By Laurent Martinez
The wonderful thing about the love of watches and horology is that you learn something new every day. You can learn about amazing companies, industry insiders, collectors, watchmakers and watches by reading books and articles, listening to podcasts, watching YouTube videos, and of course, talking with fellow enthusiasts.
Oftentimes, you hear the same names—the famous watchmakers that have left a legacy behind or big brands that everyone wants.
However, sometimes you come across an unfamiliar name that’s worth learning about.
I was recently listening to John Reardon’s Collectability podcast, which focuses on Patek Philippe, while also reading George Daniels’ book about Abraham-Louis Breguet. As you likely already know, Breguet is recognized as one of the very best watchmakers of all time; he was also an excellent businessman who was ahead of his time.
In the book, Daniels explained that many collectors may be disappointed to learn that Breguet only built a few timepieces himself. He actually had a team of exceptional watchmakers to whom he gave a lot of freedom to develop and manufacture watches and clocks. Breguet would then inspect each piece to validate the work before sending them to clients.
A friend of mine, who is a watchmaker specializing in servicing grand complication pocket watches made by A. Lange & Söhne, Patek Philippe, Vacheron Constantin and other high horology brands, told me that he wanted to show me a watch signed “Louis Raby” and find out if I knew that name.
Who was Louis Raby?
The truth is, little is known in detail about watchmaker Louis Raby. I reached out to the archive of Napoleon III The Empereur in Compiegne, France, hoping to get some information. Unfortunately, they could not tell me anything.
His name appears in Dictionnaire des Horlogers Francais published by Tardy as “Raby – succeda a A. Benoit a Versailles.” In 1867, “il exposa une montre en aluminum” (he exhibited a watch in aluminum), which was an extremely rare and difficult metal to use and work with during the nineteen century.
Between the author G. H. Baillie (who wrote the book Watchmakers and Clockmakers Of the World), publisher Tardy, and one other spelling variation (Rabi), it can be pieced together that Louis Raby was the third or fourth generation of a watchmaking family working in Paris for approximately a century and a half.
In the book The Art of Breguet by George Daniels, he describes Louis Raby as being one of Breguet’s most talented pupils, surpassing even the Master in the execution of his own pendule sympathique. More details can be read in that book on pages 90 and 180.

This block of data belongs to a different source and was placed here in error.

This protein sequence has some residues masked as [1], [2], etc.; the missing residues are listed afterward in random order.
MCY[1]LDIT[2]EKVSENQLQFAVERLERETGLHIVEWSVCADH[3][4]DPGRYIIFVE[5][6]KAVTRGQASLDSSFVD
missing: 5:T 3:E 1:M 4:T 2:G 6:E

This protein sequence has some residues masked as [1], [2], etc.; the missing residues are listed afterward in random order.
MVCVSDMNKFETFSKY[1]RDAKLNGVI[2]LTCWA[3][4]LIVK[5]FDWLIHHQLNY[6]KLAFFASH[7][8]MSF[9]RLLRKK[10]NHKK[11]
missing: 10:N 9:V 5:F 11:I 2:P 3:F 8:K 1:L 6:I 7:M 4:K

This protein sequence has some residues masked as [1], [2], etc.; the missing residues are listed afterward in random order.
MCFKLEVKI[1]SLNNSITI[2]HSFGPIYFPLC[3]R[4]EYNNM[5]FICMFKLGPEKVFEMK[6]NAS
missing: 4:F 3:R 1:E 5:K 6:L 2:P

After doing this research, I sensed that Louis Raby had a lot of credentials and that his work would be spectacular. My intuition was correct; when I saw the Louis Raby pocket watch in person, it was magnificent. Even my friend Don Loke, who was the former head of the technical department at Breguet, was speechless upon seeing the quality of the watch. He said it was, “one of the finest finished watches from the 1800s that I have ever seen.”
The Louis Raby piece in question is a splendid quarter repeater pocket watch with an instantaneous jump calendar with day, date, month, and moon phase. It is also the first pocket watch Don saw with a gold train through the repeating mechanism.
The level of quality and work on this 300-plus-part timepiece is outstanding. Don details the hard fire enamel white dial, followed by the blue enamel moon phase disk. In this video, Don presents the watch in detail including all parts of the movement. It is a real journey of beauty.
What makes these timepieces so valuable is a compilation of many things, but mostly name (provenance), complication, dial, screws, and quality. This was probably a pocket watch commissioned by the Emperor since the quality of the work is so remarkable. Don shares how he services a watch and the process he follows. It is a work of art. In the video he shows us how to put back the dial and hands – and the meticulous work it takes to do it.
I invite you to watch the video to not only discover this astonishing piece but also find how a watchmaker services a timepiece by walking us through the complexity and precision of timepieces. The video ends with the presentation of his next project and introduces us to his watch collection called D Loke, which includes his double escapement patent.